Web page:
Senate GOP budget will propose funding to compensate direct care professionals: O’Mara calls it ‘absolute priority’ for people with disabilities

March 13, 2017

“This is an absolute priority" said Senator O'Mara.

We cannot afford to risk the health and well-being of people with disabilities because New York State fails to invest in a stable, long-term workforce of trained and skilled direct care professionals.

Albany, N.Y., March 13—State Senator Tom O’Mara today joined his Senate Republican colleagues in calling for the final 2017-2018 New York State budget to include $45 million to compensate direct care professionals for the important work they do to support people with disabilities.

The state’s budget adoption process is getting under way in earnest next week with both houses of the Legislature scheduled to adopt their respective versions of what should be included in the final, 2017-2018 state budget.  Commonly known as “one-house” budget plans, following the adoption of the plans the Senate and Assembly will convene public, joint budget conference committees to begin ironing out differences before entering into final budget negotiations with the governor. 

O’Mara said that the Senate’s one-house budget, scheduled to be acted on this week, will include the direct care funding.  He said the Senate is seeking to address a lack of funding in Governor Andrew Cuomo’s proposed 2017-18 state budget to help appropriately adjust salaries at not-for-profits that employ workers who provide state services for individuals with autism, serious brain injury, cerebral palsy, Down syndrome, and other developmental disabilities.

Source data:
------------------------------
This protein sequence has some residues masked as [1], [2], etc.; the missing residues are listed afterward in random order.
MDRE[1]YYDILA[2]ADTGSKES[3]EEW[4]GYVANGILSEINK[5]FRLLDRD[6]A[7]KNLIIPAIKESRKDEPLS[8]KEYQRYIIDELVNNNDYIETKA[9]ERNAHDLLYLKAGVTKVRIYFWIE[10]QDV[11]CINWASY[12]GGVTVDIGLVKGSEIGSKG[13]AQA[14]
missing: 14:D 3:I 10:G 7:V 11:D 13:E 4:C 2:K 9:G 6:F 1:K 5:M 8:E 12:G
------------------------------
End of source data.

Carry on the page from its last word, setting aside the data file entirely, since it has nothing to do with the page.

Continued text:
“This is an absolute priority. We cannot afford to risk the health and well-being of people with disabilities because New York State fails to invest in a stable, long-term workforce of trained and skilled direct care professionals,” said O’Mara, a member of the Senate Finance Committee.

Currently, many direct service professionals (DSPs) earn an average of $10-$13 per hour – just above the state’s minimum wage.  Last year, the state implemented minimum wage increases that did not provide funding to account for the “compression factor” - the need to increase the salaries for more experienced DSPs and supervisors in order to maintain the current salary gap with minimum wage workers.  Without new funding provided to the DSP employers providing services on behalf of the state, the salary gap will compound the existing high turnover rate among those providing these critical services, and lead to significantly increased vacancies as qualified individuals seek less strenuous minimum wage work.

The Senate’s proposal provides $11.25 million in funding to help implement wage increases in the current year’s budget. Starting in 2017-18, $45 million would be provided annually to further ensure fair wages for this sector and prevent negative impacts on developmentally disabled services.

 

A new state budget is scheduled to take effect on April 1, the start of New York’s new fiscal year.